Thursday, February 18, 2010

Sky, son of Leonard

I have been slugging through Ruth and Samuel 1 & 2 in the Bible, and this section is a lot like what I was expecting before starting my reading.  They are stories of an ancient people and their struggles with their enemies and their God.  One thing that has been coming to mind here though is how powerfully the Bible is focused around males, inheritance and ancestry.  People are introduced as Jim, son of John, showing just how much the father of the person in question matters.  Abraham, who was the original person to be granted the immense tract of land God set aside for his people, was promised that his descendants would become a great nation and be granted special treatment under God.  Over and over it is made clear that God decides who is part of his people and who is not by looking at who their family is and where they trace their ancestry.

I do find it frustrating that the Bible is so obviously biased in favour of men.  The important figures are male, it is clearly stated that the most important thing about a woman is her virginity and her ability to produce sons and women are barely considered human in many cases.  I do not know how modern women, or men who claim to believe in equality, can claim that the Bible contains good advice for morality and happy living after taking a good look at the way women are portrayed in the Bible.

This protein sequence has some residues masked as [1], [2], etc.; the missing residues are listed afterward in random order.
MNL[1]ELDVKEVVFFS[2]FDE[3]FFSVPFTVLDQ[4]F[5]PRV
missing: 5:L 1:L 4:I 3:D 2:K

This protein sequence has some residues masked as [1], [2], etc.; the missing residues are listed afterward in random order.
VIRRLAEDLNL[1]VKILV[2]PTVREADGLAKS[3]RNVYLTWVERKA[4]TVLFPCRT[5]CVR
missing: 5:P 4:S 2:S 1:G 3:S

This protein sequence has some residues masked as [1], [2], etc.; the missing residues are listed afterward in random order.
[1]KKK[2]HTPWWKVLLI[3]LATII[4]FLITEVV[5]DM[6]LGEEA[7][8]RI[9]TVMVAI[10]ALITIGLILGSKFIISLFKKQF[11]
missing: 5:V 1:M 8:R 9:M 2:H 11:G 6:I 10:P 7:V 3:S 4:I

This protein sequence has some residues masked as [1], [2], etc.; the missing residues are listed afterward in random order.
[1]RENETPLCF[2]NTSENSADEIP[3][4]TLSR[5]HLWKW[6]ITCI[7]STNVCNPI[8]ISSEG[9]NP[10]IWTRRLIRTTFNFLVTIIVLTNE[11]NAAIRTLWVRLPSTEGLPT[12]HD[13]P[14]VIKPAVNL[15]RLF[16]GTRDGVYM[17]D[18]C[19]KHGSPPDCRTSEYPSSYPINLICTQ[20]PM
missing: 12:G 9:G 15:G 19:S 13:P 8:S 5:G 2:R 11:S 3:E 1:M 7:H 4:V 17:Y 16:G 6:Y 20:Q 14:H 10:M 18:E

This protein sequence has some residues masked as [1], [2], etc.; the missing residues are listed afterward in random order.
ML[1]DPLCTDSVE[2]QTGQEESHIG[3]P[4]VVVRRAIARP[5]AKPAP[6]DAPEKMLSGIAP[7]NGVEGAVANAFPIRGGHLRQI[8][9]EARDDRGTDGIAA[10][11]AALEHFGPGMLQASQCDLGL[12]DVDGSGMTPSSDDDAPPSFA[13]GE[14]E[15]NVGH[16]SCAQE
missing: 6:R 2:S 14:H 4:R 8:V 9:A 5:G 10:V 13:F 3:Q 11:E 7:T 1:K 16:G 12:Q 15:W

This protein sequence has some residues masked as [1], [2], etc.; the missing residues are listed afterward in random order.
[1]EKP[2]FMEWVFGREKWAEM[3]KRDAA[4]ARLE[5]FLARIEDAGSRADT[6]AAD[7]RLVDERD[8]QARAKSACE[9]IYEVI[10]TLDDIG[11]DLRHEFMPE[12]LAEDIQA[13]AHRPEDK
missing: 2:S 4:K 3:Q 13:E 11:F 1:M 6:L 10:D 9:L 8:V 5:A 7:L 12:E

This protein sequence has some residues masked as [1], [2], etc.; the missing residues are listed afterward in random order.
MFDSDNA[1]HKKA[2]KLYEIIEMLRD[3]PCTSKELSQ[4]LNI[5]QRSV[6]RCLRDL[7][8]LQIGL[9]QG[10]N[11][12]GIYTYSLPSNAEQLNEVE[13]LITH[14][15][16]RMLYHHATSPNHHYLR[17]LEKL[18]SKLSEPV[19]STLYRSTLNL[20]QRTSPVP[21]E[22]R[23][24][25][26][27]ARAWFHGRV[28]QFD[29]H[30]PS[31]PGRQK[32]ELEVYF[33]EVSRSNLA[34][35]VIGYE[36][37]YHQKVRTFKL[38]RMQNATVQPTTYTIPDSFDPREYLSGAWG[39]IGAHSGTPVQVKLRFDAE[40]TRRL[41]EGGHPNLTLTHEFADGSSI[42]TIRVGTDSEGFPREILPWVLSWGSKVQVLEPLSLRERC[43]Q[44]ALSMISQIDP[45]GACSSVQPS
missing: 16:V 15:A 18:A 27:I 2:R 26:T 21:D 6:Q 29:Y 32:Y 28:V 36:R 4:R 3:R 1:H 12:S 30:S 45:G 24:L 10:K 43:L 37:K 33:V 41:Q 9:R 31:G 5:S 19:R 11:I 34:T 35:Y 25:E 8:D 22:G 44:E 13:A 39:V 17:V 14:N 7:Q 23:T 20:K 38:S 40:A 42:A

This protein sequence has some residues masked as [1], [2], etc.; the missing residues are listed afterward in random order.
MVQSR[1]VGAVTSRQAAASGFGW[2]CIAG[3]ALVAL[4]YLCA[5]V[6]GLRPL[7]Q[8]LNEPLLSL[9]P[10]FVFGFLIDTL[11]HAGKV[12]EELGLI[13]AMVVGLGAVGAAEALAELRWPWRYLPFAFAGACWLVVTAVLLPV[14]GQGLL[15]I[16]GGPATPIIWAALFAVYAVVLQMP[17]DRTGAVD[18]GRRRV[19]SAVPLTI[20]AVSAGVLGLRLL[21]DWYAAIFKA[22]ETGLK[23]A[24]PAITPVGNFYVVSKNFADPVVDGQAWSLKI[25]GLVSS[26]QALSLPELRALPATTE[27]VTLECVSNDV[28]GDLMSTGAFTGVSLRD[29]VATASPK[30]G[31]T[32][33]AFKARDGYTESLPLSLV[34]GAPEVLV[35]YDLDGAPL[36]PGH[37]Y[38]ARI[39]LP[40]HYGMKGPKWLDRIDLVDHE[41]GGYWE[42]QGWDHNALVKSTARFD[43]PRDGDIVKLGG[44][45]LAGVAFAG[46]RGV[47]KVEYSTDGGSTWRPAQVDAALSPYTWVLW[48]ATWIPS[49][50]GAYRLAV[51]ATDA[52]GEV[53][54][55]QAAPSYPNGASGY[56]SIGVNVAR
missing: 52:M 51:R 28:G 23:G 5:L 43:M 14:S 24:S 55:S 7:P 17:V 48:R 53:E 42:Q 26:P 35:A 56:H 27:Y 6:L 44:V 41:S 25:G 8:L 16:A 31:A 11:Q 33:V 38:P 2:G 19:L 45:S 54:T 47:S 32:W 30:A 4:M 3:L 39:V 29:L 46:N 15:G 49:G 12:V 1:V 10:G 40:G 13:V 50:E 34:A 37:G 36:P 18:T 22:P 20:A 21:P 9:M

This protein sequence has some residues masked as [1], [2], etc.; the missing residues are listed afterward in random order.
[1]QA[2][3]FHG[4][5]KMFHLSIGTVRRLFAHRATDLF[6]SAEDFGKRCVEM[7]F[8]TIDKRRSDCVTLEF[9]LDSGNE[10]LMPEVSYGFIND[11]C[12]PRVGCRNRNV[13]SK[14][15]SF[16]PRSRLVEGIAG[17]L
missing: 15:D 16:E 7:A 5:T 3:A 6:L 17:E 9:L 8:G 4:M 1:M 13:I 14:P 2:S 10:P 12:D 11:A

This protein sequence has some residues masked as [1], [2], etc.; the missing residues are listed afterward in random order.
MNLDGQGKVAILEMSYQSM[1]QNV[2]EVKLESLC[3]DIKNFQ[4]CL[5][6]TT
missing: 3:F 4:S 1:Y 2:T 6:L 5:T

I thought about how we treat this issue today and some interesting ideas popped out.  We place far less emphasis on inheritance than the Bible does, but it still exists.  For example, when I am addressed formally I am addressed as Mr. Roy.  Not Sky, not Red, but Mr. Roy.  The emphasis is on my family rather than on my individual name suggesting that when things get tough and formal the importance of my ancestry increases.  I am not sure what the intent of this originally was, whether it was a gesture of respect for those backing a person, a warning of those who might be disappointed if the person in question screws up, or some other reason.

It is easy to see why the importance of family was so high before, and so much less now.  These days if you get sick or injured society will take care of you.  (In Canada, at least)  In the days of the Bible you absolutely needed your family as should anything go wrong as they would be the only ones you could rely on.  An arrangement where everyone in a family took care of one another was necessary for old age, infirmity, child rearing and more.  Being shut out of your family would be a disaster almost unimaginable, whereas today that obviously isn't true.  People can support themselves comfortably without any external network and as such the importance of family as well as the power structure based around the family patriarch diminishes.

I love my family and am very proud to be a part of it.  That said, I don't want to be judged or judge anyone else primarily based on who shares genetic material, but rather on what is said and done.  I am glad I live in an age and place where being free of that particular bias is possible.

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